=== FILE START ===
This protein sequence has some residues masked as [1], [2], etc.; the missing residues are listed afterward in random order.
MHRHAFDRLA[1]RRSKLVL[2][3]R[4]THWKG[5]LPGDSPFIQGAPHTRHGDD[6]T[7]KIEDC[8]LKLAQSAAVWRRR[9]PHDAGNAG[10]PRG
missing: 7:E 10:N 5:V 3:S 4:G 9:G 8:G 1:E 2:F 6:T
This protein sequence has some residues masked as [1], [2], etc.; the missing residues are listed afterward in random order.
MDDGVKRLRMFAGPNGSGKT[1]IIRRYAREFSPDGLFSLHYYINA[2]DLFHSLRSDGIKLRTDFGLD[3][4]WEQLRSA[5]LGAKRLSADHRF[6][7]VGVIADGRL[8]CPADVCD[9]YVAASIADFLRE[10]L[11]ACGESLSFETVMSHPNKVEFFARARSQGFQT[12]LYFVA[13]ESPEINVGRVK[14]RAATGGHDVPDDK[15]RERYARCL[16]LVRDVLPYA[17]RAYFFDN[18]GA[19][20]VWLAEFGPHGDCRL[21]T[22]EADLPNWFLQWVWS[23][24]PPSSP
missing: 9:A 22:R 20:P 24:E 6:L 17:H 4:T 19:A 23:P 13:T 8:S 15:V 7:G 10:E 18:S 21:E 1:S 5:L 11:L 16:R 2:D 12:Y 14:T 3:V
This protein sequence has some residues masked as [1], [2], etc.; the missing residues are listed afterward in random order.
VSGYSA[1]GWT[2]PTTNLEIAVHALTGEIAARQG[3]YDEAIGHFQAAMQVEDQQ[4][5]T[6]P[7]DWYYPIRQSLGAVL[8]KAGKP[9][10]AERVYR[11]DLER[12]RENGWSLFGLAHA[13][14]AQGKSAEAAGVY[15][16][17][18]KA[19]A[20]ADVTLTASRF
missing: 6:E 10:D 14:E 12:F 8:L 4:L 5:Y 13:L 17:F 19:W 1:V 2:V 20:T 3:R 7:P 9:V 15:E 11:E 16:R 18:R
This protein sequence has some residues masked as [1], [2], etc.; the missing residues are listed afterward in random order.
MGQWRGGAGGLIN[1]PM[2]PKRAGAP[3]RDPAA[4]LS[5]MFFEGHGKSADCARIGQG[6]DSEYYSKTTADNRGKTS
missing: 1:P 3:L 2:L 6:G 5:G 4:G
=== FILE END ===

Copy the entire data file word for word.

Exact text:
This protein sequence has some residues masked as [1], [2], etc.; the missing residues are listed afterward in random order.
MHRHAFDRLA[1]RRSKLVL[2][3]R[4]THWKG[5]LPGDSPFIQGAPHTRHGDD[6]T[7]KIEDC[8]LKLAQSAAVWRRR[9]PHDAGNAG[10]PRG
missing: 7:E 10:N 5:V 3:S 4:G 9:G 8:G 1:E 2:F 6:T
This protein sequence has some residues masked as [1], [2], etc.; the missing residues are listed afterward in random order.
MDDGVKRLRMFAGPNGSGKT[1]IIRRYAREFSPDGLFSLHYYINA[2]DLFHSLRSDGIKLRTDFGLD[3][4]WEQLRSA[5]LGAKRLSADHRF[6][7]VGVIADGRL[8]CPADVCD[9]YVAASIADFLRE[10]L[11]ACGESLSFETVMSHPNKVEFFARARSQGFQT[12]LYFVA[13]ESPEINVGRVK[14]RAATGGHDVPDDK[15]RERYARCL[16]LVRDVLPYA[17]RAYFFDN[18]GA[19][20]VWLAEFGPHGDCRL[21]T[22]EADLPNWFLQWVWS[23][24]PPSSP
missing: 9:A 22:R 20:P 24:E 6:L 17:H 4:T 19:A 23:P 13:T 8:S 15:V 7:G 10:E 18:S 21:E 1:S 5:L 11:L 16:R 2:D 12:Y 14:T 3:V
This protein sequence has some residues masked as [1], [2], etc.; the missing residues are listed afterward in random order.
VSGYSA[1]GWT[2]PTTNLEIAVHALTGEIAARQG[3]YDEAIGHFQAAMQVEDQQ[4][5]T[6]P[7]DWYYPIRQSLGAVL[8]KAGKP[9][10]AERVYR[11]DLER[12]RENGWSLFGLAHA[13][14]AQGKSAEAAGVY[15][16][17][18]KA[19]A[20]ADVTLTASRF
missing: 6:E 10:D 14:E 12:F 8:L 4:L 5:Y 13:L 17:F 19:W 1:V 2:V 20:T 3:R 7:P 9:V 15:E 11:E 16:R 18:R
This protein sequence has some residues masked as [1], [2], etc.; the missing residues are listed afterward in random order.
MGQWRGGAGGLIN[1]PM[2]PKRAGAP[3]RDPAA[4]LS[5]MFFEGHGKSADCARIGQG[6]DSEYYSKTTADNRGKTS
missing: 1:P 3:L 2:L 6:G 5:G 4:G